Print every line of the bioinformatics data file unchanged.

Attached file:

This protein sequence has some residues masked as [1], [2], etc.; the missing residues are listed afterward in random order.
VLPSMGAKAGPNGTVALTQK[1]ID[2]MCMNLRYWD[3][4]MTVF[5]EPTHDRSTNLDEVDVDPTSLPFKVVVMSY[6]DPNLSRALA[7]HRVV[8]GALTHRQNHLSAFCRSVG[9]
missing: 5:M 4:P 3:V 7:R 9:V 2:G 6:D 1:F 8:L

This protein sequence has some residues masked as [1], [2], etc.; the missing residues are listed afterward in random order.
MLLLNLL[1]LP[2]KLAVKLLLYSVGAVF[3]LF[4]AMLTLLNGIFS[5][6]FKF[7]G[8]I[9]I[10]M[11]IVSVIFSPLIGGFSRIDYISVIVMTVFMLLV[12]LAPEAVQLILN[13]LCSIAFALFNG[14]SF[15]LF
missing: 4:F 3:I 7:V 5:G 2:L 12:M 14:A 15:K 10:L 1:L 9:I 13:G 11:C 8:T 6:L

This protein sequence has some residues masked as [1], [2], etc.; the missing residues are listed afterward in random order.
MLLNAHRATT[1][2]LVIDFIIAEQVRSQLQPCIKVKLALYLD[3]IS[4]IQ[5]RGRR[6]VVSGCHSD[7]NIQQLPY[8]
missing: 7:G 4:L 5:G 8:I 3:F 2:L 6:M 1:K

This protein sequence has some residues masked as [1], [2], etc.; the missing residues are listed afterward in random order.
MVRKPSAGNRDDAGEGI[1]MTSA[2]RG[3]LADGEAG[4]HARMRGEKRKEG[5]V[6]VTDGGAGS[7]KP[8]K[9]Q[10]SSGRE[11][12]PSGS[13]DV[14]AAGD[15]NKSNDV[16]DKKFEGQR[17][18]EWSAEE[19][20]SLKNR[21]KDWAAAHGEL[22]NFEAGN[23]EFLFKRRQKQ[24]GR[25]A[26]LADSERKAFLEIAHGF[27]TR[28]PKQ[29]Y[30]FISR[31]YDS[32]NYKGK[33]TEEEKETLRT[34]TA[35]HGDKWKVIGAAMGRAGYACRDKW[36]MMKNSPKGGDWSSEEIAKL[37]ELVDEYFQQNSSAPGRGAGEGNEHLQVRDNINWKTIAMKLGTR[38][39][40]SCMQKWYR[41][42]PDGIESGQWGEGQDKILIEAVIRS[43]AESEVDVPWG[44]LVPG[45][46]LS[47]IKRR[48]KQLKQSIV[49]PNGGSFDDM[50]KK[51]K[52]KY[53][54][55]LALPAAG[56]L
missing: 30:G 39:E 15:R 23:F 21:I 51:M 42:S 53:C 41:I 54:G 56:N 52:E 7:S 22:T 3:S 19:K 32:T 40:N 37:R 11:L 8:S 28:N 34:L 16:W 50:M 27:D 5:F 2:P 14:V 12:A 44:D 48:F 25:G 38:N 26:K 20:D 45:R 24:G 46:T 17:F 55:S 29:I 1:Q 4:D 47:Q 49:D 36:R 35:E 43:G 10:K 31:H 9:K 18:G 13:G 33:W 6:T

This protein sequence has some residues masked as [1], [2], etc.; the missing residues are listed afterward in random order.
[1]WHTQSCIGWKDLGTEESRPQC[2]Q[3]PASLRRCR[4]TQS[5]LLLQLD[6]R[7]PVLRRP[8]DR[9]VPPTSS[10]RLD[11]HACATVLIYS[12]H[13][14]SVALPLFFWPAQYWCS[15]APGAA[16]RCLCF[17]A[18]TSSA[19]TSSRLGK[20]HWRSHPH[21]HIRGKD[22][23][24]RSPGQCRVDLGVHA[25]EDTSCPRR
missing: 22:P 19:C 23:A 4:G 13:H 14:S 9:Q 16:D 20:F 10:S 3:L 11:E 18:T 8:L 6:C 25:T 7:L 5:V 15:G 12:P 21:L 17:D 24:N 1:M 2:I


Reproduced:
This protein sequence has some residues masked as [1], [2], etc.; the missing residues are listed afterward in random order.
VLPSMGAKAGPNGTVALTQK[1]ID[2]MCMNLRYWD[3][4]MTVF[5]EPTHDRSTNLDEVDVDPTSLPFKVVVMSY[6]DPNLSRALA[7]HRVV[8]GALTHRQNHLSAFCRSVG[9]
missing: 5:M 4:P 3:V 7:R 9:V 2:G 6:D 1:F 8:L

This protein sequence has some residues masked as [1], [2], etc.; the missing residues are listed afterward in random order.
MLLLNLL[1]LP[2]KLAVKLLLYSVGAVF[3]LF[4]AMLTLLNGIFS[5][6]FKF[7]G[8]I[9]I[10]M[11]IVSVIFSPLIGGFSRIDYISVIVMTVFMLLV[12]LAPEAVQLILN[13]LCSIAFALFNG[14]SF[15]LF
missing: 4:F 3:I 7:V 5:G 2:L 12:M 14:A 15:K 10:L 1:L 9:I 13:G 11:C 8:T 6:L

This protein sequence has some residues masked as [1], [2], etc.; the missing residues are listed afterward in random order.
MLLNAHRATT[1][2]LVIDFIIAEQVRSQLQPCIKVKLALYLD[3]IS[4]IQ[5]RGRR[6]VVSGCHSD[7]NIQQLPY[8]
missing: 7:G 4:L 5:G 8:I 3:F 2:L 6:M 1:K

This protein sequence has some residues masked as [1], [2], etc.; the missing residues are listed afterward in random order.
MVRKPSAGNRDDAGEGI[1]MTSA[2]RG[3]LADGEAG[4]HARMRGEKRKEG[5]V[6]VTDGGAGS[7]KP[8]K[9]Q[10]SSGRE[11][12]PSGS[13]DV[14]AAGD[15]NKSNDV[16]DKKFEGQR[17][18]EWSAEE[19][20]SLKNR[21]KDWAAAHGEL[22]NFEAGN[23]EFLFKRRQKQ[24]GR[25]A[26]LADSERKAFLEIAHGF[27]TR[28]PKQ[29]Y[30]FISR[31]YDS[32]NYKGK[33]TEEEKETLRT[34]TA[35]HGDKWKVIGAAMGRAGYACRDKW[36]MMKNSPKGGDWSSEEIAKL[37]ELVDEYFQQNSSAPGRGAGEGNEHLQVRDNINWKTIAMKLGTR[38][39][40]SCMQKWYR[41][42]PDGIESGQWGEGQDKILIEAVIRS[43]AESEVDVPWG[44]LVPG[45][46]LS[47]IKRR[48]KQLKQSIV[49]PNGGSFDDM[50]KK[51]K[52]KY[53][54][55]LALPAAG[56]L
missing: 30:G 39:E 15:R 23:F 21:I 51:M 42:S 53:C 41:I 54:G 56:N 52:E 7:S 22:T 3:S 19:K 32:T 40:N 37:R 11:L 8:S 28:N 34:L 16:W 50:M 27:D 5:F 2:P 14:V 12:A 44:D 48:F 25:G 38:N 26:K 20:D 45:R 24:G 46:T 17:F 55:S 29:I 1:Q 4:D 47:Q 49:D 36:R 35:E 43:G 10:K 31:H 9:K 18:G 13:G 33:W 6:T

This protein sequence has some residues masked as [1], [2], etc.; the missing residues are listed afterward in random order.
[1]WHTQSCIGWKDLGTEESRPQC[2]Q[3]PASLRRCR[4]TQS[5]LLLQLD[6]R[7]PVLRRP[8]DR[9]VPPTSS[10]RLD[11]HACATVLIYS[12]H[13][14]SVALPLFFWPAQYWCS[15]APGAA[16]RCLCF[17]A[18]TSSA[19]TSSRLGK[20]HWRSHPH[21]HIRGKD[22][23][24]RSPGQCRVDLGVHA[25]EDTSCPRR
missing: 22:P 19:C 23:A 4:G 13:H 14:S 9:Q 16:D 20:F 10:S 3:L 11:E 18:T 8:L 6:C 25:T 7:L 5:V 15:G 12:P 21:L 17:D 24:N 1:M 2:I